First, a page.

When forced to do that, human agendas inevitably fall short. This gives the opportunity to replace the capitalist ‘rule book’ with a socialist one.

The strategy was to mobilize people in poverty en/mass to overwhelm the government agencies with a flood of demands beyond these agencies’ capacity.

This creates gridlock, and the aim was to bring the system down.

Alinsky had contact with Hillary Clinton. You can see her letter to him in 1971( Clinton wrote her college thesis on ‘Alinsky and His Organizing Plan.’ Also, Barack Obama taught Alinsky 101 at the University of Chicago. How much Allinsky’s concepts actually influenced Clinton and Obama is open to debate. See David Horowitz’s book ‘Barack Obama’s Rules for Revolution: The Alinsky Model’ for more information.

Other organizations rose up, such as Acorn, with the issue of “voting rights.” These organizations received support from people like George Soros (but that is another story).

Now, let’s look at the playbook that developed from Cloward and Piven’s ideas.

These steps have been incorrectly attributed by many to Saul Alinsky. While it is true that he didn’t write them, this much is true: the actual plan is real. It was inspired by Alinsky and enumerated by Cloward and Piven.

Some people will react to this list; others will say that some of the steps are desirable goals.

Nonetheless, you can quickly see how they fit into the socialistic goals of far-left politicians and others today.

The 8 Steps to Create a Socialist State.

  1. Healthcare – Control healthcare and you control the people. HAPPENING NOW
  2. Poverty – Increase the Poverty level as high as possible, poor people are easier to control and will not fight back if you are providing everything for them to live. HAPPENING NOW
  3. Debt – Increase the debt to an unsustainable level. That way you are able to increase taxes, and this will produce more poverty. HAPPENING NOW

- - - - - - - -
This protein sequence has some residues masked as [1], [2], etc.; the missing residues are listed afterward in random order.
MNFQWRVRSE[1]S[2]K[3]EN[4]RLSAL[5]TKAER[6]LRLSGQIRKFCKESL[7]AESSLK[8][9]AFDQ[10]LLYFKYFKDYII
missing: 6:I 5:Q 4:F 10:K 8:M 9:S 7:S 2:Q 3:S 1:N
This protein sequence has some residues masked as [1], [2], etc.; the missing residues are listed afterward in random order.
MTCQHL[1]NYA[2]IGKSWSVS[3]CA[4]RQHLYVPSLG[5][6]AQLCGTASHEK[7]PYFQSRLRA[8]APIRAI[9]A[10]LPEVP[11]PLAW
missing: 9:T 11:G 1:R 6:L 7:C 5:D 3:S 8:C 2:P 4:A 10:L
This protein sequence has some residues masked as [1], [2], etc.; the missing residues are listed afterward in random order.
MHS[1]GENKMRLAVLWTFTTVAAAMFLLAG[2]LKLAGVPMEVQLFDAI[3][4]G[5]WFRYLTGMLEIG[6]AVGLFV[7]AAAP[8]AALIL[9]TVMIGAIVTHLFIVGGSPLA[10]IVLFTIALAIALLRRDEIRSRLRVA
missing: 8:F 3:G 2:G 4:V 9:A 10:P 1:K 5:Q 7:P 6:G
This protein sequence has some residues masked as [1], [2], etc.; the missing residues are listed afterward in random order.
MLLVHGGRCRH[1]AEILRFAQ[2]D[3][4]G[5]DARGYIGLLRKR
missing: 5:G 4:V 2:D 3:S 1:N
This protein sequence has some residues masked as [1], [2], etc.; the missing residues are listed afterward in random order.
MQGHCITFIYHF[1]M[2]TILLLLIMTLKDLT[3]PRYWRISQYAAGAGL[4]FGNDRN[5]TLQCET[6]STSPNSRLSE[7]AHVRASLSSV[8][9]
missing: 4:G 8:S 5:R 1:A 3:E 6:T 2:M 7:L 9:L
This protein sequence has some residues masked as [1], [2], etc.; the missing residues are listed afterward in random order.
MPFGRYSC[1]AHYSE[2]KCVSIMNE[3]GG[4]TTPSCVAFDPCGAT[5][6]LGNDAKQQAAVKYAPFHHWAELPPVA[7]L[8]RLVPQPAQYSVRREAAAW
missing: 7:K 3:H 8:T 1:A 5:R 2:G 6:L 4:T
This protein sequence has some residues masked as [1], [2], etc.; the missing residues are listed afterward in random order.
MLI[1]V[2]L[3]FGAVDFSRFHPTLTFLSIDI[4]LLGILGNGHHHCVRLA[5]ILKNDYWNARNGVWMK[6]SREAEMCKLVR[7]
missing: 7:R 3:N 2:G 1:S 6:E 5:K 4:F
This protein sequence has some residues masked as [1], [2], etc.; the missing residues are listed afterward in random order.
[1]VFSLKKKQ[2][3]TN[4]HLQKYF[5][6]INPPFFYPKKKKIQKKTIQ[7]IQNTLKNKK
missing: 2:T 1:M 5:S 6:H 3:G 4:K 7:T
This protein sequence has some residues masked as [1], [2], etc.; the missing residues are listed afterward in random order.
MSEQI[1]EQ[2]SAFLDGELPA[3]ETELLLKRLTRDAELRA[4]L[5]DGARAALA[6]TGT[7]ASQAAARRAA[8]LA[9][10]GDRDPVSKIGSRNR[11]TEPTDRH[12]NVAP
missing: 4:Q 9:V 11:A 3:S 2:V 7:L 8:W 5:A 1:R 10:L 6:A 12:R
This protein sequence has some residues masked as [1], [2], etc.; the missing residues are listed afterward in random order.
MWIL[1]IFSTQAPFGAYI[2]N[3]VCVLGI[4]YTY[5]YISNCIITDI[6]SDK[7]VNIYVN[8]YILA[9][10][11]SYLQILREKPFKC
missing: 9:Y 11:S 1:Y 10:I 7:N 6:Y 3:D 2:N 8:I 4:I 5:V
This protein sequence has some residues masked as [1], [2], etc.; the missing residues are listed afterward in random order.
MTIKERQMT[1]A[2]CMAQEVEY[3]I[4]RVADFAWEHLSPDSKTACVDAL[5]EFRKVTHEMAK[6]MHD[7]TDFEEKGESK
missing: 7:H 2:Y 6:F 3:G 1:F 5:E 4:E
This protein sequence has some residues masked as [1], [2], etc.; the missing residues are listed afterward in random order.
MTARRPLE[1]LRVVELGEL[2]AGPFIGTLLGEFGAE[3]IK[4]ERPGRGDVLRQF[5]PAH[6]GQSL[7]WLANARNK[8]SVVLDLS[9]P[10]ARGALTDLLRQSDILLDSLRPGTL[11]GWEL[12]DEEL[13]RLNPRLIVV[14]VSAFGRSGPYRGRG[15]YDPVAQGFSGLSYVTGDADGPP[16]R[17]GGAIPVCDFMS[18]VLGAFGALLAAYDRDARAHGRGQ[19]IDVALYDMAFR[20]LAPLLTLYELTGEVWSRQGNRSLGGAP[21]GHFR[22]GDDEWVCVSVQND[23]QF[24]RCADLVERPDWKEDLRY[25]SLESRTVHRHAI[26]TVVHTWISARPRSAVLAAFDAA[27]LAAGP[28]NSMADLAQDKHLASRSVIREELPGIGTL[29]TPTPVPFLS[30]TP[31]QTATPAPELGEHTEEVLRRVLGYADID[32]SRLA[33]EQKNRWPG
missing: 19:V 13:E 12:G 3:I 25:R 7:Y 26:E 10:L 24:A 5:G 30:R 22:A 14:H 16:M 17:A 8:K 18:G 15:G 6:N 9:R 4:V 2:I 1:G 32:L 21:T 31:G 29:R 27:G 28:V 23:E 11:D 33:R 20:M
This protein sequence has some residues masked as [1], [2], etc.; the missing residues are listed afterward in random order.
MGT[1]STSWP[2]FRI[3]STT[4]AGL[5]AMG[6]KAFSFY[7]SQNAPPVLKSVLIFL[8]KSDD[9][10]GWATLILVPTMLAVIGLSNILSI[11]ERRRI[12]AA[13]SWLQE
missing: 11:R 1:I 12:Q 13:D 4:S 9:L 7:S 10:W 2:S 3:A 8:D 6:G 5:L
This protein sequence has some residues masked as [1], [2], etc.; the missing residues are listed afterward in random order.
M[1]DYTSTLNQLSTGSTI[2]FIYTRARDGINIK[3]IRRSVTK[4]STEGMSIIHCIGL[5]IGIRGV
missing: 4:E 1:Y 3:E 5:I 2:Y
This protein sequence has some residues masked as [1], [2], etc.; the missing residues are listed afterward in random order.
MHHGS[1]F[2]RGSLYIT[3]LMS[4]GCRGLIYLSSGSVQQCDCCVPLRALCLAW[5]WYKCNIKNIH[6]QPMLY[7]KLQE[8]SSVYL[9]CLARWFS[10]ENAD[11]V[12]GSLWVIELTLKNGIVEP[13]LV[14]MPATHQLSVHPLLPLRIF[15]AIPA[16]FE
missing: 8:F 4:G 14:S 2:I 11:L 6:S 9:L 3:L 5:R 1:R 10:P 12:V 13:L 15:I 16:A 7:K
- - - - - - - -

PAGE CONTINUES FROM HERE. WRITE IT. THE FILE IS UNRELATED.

4. Gun Control – Remove the ability to defend themselves from the Government. That way you are able to create a police state. HAPPENING NOW
  5. Welfare – Take control of every aspect of their lives. (Food, Housing, and Income) HAPPENING NOW
  6. Education – Take control of what people read and listen to us“ take control of what children learn in school. ALREADY DONE
  7. Religion – Remove the belief in the God from the Government and schools. ALREADY DONE
  8. Class Warfare – Divide the people into the wealthy and the poor. This will cause more discontent and it will be easier to take (Tax) the wealthy with the support of the poor. HAPPENING NOW

Right now, as Geoffrey Grider explains,[5] steps 1-5 and 8 are being executed right now in how our government is reacting to the COVID-19 coronavirus outbreak, with steps, 6 and 7 already having been implemented since 2008. The American economy is being split into pieces right now by the combination of a $2 trillion dollar bailout with more coming, Americans under stay-at-home orders, and with more people right now on unemployment in two weeks of the coronavirus crisis than in the second year of the Great Depression of 1929.

In fact, as Geoffrey Grider explains[6], the Cloward-Piven plan to collapse the American economy first began under President Obama, as you will see here in this program by Glenn Beck from 2009. But for whatever reason, Obama and his minions were not able to fully implement Cloward-Piven. We thought we dodged a bullet with the election of Trump in 2016, so why are we seeing what Obama started now being thrust upon us?

And this does not end well… (as Brandon Smith previously noted):[7]

If we allow ourselves to fall into the trap of making the developing crisis about a singularly unimportant thing; then the elites get exactly what they want – an angry and desperate citizenry out for the blood of a middleman and out for the blood of each other, while they sit back, relax, and wait to swoop in as our financial saviors with strings attached.

For those naïve enough to assume that Cloward-Piven is just a well intentioned activist method, it is important to understand that even if that were so, the effect of the Cloward-Piven Strategy will never achieve the goal its creators claimed to support. In my view, it is probable that they never really intended for it to produce wealth equality or an increased quality of life.

The tactic can only decrease wealth security by making all citizens equally destitute. As we have seen in numerous socialist and communist experiments over the past century, economic harmonization never creates wealth or prosperity, it only siphons wealth from one area and redistributes it to others, evaporating much of it as it is squeezed through the grinding gears of the establishment machine. Socialism, in its very essence, elevates government to the role of all-pervasive parent, and casts the citizenry down into the role of dependent sniveling infant. Even in its most righteous form, Cloward-Piven seeks to make infants of us all, whether we like it or not.